I’ve been thinking a lot about expectations lately. Personal, professional, emotional, and so on. For years I always felt that I’d had high expectations put on my shoulders, but it’s only in the last decade or so that I’ve realized that most of them have been of my own doing.
When I sent out my first submissions — the short story in 1995 and The Phoenix Effect in 2000 — I wasn’t so much sending them out thinking I was hot shit and The Next Great SF Novelist (though I’ll admit that I let myself half-jokingly hope I had a chance), but thinking ‘OK…you’ve gotten this far in your writing career. That’s a pretty damn good goal to hit, considering.’ My expectations weren’t high, but they weren’t in the gutter either. As long as I did a decent job or at least learned from my mistakes, all was well.
The same thing goes for my Day Job: I certainly don’t expect to ever rise up to CEO level in any job I’ve held, as that’s not a position I want. I like being part of the team rather than its leader. That way my expectations are more realistic: I expect (and hope) that my teammates and I know what we’re doing and that we’re doing it the best we can under a normal deadline. I work so much better behind-the-scenes than I do as a performer, so to speak. The main reason being that it gives me the space to observe the processes, understand them, and maybe even upgrade them if need be.
But what about my own life? That’s a good question. Sometimes I expect too much of myself — that I need to be perfect every single moment, and become frustrated when I fail to hit that bar. Why do I set it so high? Who knows…it has to do with observing others’ actions, whatever they may be, and hoping to reach those same heights. Yes, I know, that way lies madness.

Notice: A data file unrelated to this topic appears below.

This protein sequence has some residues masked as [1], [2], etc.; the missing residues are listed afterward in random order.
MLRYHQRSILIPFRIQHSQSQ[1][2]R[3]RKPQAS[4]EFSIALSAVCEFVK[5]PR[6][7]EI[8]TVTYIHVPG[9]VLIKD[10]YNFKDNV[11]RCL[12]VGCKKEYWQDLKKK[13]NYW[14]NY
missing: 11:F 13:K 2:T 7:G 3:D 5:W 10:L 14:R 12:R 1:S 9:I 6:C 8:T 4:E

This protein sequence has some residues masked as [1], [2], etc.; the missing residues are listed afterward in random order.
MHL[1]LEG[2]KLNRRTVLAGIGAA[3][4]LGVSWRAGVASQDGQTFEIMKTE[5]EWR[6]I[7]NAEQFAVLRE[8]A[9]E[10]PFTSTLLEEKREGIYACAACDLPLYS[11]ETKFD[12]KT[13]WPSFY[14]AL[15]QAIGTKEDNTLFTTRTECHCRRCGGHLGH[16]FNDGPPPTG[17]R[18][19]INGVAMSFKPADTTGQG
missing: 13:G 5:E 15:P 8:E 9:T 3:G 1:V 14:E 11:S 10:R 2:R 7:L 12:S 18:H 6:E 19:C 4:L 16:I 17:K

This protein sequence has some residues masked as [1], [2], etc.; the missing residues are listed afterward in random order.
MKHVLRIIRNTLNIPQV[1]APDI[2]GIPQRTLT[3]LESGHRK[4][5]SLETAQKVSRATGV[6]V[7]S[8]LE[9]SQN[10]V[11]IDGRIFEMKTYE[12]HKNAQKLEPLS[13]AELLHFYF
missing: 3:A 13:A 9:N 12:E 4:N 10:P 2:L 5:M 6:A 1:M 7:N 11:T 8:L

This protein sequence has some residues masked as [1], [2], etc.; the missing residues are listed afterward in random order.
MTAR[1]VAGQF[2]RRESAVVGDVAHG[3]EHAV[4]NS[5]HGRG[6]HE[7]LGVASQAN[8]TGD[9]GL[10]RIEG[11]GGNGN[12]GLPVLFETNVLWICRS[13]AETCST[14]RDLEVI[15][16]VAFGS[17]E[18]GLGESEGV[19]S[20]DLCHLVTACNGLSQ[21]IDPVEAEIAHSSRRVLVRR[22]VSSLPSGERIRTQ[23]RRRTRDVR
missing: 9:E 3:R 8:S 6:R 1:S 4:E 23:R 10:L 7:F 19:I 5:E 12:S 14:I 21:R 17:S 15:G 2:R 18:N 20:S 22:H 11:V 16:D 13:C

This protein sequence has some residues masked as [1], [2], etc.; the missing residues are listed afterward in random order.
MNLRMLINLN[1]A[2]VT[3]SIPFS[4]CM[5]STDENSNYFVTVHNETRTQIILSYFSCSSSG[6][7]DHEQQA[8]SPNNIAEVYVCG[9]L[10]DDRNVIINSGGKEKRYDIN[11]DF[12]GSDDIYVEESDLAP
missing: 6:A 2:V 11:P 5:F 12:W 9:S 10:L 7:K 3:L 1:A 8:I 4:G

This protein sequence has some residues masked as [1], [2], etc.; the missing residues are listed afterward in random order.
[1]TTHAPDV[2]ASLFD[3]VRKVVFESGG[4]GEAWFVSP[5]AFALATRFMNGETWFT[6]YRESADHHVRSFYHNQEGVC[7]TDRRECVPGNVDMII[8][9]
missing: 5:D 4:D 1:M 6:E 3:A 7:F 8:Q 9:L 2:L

And pretty rich, coming from someone who spent most of his teenage years shouting that nonconformity was the way to go. Heh.
In the last year or so, I’ve been rethinking my expectations. Readjusting them when and where necessary. Part of this came out of my foray into self-publishing: I knew my novels weren’t going to be brilliant and popular and wildly successful, so I let my guard down a bit. I still tried to write the best book I could, I just stopped trying to reach Stephen King or Ray Bradbury heights of quantity and/or quality. The same goes with my personal life: I accepted that I’d fuck up every now and again. I let myself take some blind chances instead of building up Detailed Best Laid Plans.
And instead of trying to be Everything to Everyone, I realized, maybe it’s time for me to be happy on my own terms again. Sure, that sounds like I’ve hit my Midlife Crisis stage, but I really haven’t. This is the least stressed out I’ve ever felt in decades. I’m more proactive than reactive now. I feel no need to recapture my youth (my music collection does that for me). All in all, this is the most content I’ve been in a long time.
All I’m doing now is making needed changes, many of them overdue, to make things even better for myself.